(c) It is heresy to deny the divine nature of Jesus Christ by accepting Him as merely a perfect man; it is also heresy to deny His human nature.

(d) The following is the defined teaching of the Church: "I also believe in the Son of God, the Word, begotten of the Father in eternity, before all time . . . born in time of the Holy Ghost from Mary, ever virgin; born with a rational soul; having two nativities, one eternal of the Father, the other in time, of His Mother." (Leo IX, April, 1053.)

84. Was the Son of God always man?

The son of God was not always man, but became man at the time of the Incarnation.

85. What is meant by the Incarnation?

By the Incarnation is meant that the Son of God, retaining His divine nature, took to Himself a human nature, that is, a body and soul like ours.

(a) The union of the second Person of the Blessed Trinity with human nature is called the hypostatic union.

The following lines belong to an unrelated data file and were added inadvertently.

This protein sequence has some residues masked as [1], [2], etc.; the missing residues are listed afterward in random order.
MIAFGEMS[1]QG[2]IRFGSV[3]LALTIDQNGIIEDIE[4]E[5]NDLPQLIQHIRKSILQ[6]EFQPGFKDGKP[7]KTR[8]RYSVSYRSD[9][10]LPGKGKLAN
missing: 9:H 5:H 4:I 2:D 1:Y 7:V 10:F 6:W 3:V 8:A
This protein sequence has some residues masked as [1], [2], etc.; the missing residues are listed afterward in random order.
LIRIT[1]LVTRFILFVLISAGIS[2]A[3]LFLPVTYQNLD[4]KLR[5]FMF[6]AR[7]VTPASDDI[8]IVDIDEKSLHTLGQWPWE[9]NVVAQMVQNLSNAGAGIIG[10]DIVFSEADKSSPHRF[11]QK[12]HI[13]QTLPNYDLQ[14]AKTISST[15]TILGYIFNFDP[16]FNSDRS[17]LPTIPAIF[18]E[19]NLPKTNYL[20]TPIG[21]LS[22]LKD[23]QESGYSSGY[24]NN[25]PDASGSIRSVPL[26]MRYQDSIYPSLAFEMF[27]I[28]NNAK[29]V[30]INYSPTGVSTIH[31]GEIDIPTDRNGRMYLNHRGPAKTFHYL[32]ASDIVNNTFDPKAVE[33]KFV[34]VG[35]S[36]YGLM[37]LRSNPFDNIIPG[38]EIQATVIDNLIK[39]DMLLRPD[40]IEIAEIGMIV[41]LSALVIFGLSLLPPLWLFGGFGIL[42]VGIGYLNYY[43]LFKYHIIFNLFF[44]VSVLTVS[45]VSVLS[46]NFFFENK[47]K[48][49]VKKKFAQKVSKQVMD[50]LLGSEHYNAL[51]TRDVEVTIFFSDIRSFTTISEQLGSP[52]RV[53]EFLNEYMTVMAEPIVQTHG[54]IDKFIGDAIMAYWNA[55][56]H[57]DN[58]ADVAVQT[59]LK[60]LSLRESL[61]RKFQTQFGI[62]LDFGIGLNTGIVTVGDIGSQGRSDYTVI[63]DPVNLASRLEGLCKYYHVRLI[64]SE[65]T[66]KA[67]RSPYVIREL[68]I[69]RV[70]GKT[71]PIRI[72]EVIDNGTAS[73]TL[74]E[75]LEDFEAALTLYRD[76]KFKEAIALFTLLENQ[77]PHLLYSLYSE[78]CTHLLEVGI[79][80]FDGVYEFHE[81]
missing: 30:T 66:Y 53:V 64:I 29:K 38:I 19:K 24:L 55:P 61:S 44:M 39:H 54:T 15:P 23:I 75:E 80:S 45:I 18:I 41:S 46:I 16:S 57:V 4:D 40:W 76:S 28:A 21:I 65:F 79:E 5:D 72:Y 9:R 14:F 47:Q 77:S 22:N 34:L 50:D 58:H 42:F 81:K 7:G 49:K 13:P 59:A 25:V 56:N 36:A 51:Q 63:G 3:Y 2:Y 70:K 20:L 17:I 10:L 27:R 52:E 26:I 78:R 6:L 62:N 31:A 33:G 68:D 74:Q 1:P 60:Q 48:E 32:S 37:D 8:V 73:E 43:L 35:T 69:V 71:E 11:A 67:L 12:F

86. How was the Son of God made man?

The Son of God was conceived and made man by the power of the Holy Ghost in the womb of the Blessed Virgin Mary.

(a) The conception of the Son of God in the womb of the Blessed Virgin Mary is attributed to the power of the third Person of the Blessed Trinity because the Holy Ghost proceeds from the love of the Father and the Son, and the Incarnation is a work of God's great love for mankind.

(b) All three Persons of the Holy Trinity performed the act of divine power whereby the Incarnation took place. But Catholic faith teaches that only the second Person took to Himself a human nature.

87. When was the Son of God conceived and made man?